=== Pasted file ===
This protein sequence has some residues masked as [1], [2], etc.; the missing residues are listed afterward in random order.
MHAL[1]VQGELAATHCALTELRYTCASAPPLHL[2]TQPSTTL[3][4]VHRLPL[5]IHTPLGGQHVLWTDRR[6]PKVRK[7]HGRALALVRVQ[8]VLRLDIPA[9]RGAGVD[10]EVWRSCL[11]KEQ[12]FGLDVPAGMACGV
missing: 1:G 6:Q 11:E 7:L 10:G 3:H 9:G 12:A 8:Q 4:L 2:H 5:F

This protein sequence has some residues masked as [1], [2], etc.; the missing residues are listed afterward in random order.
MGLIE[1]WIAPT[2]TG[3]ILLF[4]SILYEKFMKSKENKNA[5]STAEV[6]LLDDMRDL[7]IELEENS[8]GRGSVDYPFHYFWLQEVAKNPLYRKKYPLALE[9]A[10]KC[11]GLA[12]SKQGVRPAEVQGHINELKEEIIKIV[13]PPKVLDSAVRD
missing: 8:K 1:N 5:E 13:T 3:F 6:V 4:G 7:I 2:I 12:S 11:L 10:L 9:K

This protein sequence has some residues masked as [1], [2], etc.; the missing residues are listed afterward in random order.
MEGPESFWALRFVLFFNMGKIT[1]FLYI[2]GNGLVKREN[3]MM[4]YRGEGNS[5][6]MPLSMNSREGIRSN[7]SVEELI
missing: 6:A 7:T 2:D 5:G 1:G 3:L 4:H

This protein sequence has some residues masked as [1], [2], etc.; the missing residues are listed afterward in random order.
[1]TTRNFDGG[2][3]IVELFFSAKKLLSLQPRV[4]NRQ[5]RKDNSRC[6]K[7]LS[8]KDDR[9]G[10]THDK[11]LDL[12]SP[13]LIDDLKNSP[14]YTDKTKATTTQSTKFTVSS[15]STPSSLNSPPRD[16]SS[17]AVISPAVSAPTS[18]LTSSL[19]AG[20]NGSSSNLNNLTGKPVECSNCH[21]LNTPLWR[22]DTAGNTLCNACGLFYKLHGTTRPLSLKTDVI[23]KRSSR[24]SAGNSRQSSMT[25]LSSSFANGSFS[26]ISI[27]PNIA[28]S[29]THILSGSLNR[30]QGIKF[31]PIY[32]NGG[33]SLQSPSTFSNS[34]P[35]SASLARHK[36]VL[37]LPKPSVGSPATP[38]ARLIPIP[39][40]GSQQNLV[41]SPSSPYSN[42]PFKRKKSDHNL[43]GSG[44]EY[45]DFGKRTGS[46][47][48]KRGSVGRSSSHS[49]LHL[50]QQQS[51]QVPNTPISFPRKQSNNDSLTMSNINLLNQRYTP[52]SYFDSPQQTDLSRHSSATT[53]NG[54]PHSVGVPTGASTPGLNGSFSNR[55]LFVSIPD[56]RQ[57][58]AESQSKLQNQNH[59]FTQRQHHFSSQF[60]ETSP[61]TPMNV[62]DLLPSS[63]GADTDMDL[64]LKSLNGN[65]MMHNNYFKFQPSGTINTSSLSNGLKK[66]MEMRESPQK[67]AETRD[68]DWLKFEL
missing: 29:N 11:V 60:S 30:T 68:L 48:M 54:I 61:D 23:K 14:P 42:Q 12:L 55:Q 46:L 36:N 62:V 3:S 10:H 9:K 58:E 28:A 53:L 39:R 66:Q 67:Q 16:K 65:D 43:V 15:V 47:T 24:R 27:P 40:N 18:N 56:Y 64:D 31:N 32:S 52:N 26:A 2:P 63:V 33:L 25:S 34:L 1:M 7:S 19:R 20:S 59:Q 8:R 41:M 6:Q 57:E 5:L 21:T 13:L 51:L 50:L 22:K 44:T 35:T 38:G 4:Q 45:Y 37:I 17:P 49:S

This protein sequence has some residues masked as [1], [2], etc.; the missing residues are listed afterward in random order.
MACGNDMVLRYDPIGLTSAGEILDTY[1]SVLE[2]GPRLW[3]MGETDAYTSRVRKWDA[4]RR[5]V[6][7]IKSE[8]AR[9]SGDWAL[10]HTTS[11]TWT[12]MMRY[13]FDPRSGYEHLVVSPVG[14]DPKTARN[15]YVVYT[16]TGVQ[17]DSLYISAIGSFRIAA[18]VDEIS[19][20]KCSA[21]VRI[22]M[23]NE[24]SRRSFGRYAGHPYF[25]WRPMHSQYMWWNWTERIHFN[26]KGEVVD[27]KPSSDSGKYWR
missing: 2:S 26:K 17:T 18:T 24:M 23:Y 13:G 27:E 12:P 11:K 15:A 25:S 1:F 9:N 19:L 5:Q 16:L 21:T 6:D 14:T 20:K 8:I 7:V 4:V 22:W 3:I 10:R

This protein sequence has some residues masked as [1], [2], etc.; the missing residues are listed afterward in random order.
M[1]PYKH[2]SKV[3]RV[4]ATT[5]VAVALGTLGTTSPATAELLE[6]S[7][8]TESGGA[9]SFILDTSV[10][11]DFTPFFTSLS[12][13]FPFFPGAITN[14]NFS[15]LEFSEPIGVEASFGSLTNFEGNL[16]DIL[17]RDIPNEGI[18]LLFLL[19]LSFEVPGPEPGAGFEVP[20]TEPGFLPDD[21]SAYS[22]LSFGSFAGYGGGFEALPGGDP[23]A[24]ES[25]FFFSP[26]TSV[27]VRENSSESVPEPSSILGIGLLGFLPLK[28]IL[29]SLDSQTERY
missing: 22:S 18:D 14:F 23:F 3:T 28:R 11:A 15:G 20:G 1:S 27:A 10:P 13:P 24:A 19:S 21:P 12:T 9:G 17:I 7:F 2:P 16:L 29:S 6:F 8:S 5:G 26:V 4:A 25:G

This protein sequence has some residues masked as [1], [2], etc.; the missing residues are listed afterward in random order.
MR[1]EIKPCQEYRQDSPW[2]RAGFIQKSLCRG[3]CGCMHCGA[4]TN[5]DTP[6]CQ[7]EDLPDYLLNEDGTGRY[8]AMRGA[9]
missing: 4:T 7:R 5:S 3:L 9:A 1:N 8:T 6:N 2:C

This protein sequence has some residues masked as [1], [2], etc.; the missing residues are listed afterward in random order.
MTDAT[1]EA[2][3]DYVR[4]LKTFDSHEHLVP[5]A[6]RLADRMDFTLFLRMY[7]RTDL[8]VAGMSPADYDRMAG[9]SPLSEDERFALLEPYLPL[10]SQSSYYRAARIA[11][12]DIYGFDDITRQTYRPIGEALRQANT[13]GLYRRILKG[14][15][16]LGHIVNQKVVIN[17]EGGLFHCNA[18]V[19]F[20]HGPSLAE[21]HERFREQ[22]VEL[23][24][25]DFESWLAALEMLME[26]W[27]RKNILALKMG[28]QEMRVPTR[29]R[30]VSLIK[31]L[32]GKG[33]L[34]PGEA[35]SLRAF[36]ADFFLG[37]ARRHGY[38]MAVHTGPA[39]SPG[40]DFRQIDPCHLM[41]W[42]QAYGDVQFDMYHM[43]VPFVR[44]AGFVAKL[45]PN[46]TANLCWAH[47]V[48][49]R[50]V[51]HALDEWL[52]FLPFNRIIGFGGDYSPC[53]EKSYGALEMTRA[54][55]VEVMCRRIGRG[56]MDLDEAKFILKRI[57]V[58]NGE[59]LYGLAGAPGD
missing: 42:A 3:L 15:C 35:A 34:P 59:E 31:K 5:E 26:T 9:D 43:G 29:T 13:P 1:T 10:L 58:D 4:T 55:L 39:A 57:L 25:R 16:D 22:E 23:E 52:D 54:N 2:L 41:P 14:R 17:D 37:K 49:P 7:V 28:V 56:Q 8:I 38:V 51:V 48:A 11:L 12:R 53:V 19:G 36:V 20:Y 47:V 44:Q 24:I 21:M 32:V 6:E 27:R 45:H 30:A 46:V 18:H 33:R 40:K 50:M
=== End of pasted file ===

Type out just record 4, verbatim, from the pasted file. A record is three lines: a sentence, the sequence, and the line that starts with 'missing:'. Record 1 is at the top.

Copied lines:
This protein sequence has some residues masked as [1], [2], etc.; the missing residues are listed afterward in random order.
[1]TTRNFDGG[2][3]IVELFFSAKKLLSLQPRV[4]NRQ[5]RKDNSRC[6]K[7]LS[8]KDDR[9]G[10]THDK[11]LDL[12]SP[13]LIDDLKNSP[14]YTDKTKATTTQSTKFTVSS[15]STPSSLNSPPRD[16]SS[17]AVISPAVSAPTS[18]LTSSL[19]AG[20]NGSSSNLNNLTGKPVECSNCH[21]LNTPLWR[22]DTAGNTLCNACGLFYKLHGTTRPLSLKTDVI[23]KRSSR[24]SAGNSRQSSMT[25]LSSSFANGSFS[26]ISI[27]PNIA[28]S[29]THILSGSLNR[30]QGIKF[31]PIY[32]NGG[33]SLQSPSTFSNS[34]P[35]SASLARHK[36]VL[37]LPKPSVGSPATP[38]ARLIPIP[39][40]GSQQNLV[41]SPSSPYSN[42]PFKRKKSDHNL[43]GSG[44]EY[45]DFGKRTGS[46][47][48]KRGSVGRSSSHS[49]LHL[50]QQQS[51]QVPNTPISFPRKQSNNDSLTMSNINLLNQRYTP[52]SYFDSPQQTDLSRHSSATT[53]NG[54]PHSVGVPTGASTPGLNGSFSNR[55]LFVSIPD[56]RQ[57][58]AESQSKLQNQNH[59]FTQRQHHFSSQF[60]ETSP[61]TPMNV[62]DLLPSS[63]GADTDMDL[64]LKSLNGN[65]MMHNNYFKFQPSGTINTSSLSNGLKK[66]MEMRESPQK[67]AETRD[68]DWLKFEL
missing: 29:N 11:V 60:S 30:T 68:L 48:M 54:I 61:D 23:K 14:P 42:Q 12:L 55:Q 46:L 36:N 62:V 3:S 10:H 9:K 58:E 28:A 53:L 39:R 66:Q 67:Q 16:K 65:D 43:V 15:V 47:T 24:R 27:P 40:N 18:N 56:Y 64:D 31:N 32:S 52:N 26:A 2:P 63:V 33:L 25:S 34:L 1:M 7:S 19:R 20:S 59:Q 8:R 41:M 6:Q 57:E 5:L 21:T 13:L 51:L 50:L 22:K 44:T 35:T 38:G 4:Q 45:Y 37:I 17:P 49:S